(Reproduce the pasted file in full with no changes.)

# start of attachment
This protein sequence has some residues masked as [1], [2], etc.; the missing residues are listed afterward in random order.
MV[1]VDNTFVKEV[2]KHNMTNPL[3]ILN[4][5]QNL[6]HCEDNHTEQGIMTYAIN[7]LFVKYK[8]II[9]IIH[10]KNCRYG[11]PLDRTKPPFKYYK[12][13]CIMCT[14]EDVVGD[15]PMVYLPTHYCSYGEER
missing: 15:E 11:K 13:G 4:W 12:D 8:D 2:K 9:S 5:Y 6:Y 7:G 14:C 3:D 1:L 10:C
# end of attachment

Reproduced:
This protein sequence has some residues masked as [1], [2], etc.; the missing residues are listed afterward in random order.
MV[1]VDNTFVKEV[2]KHNMTNPL[3]ILN[4][5]QNL[6]HCEDNHTEQGIMTYAIN[7]LFVKYK[8]II[9]IIH[10]KNCRYG[11]PLDRTKPPFKYYK[12][13]CIMCT[14]EDVVGD[15]PMVYLPTHYCSYGEER
missing: 15:E 11:K 13:G 4:W 12:D 8:D 2:K 9:S 5:Y 6:Y 7:G 14:C 3:D 1:L 10:C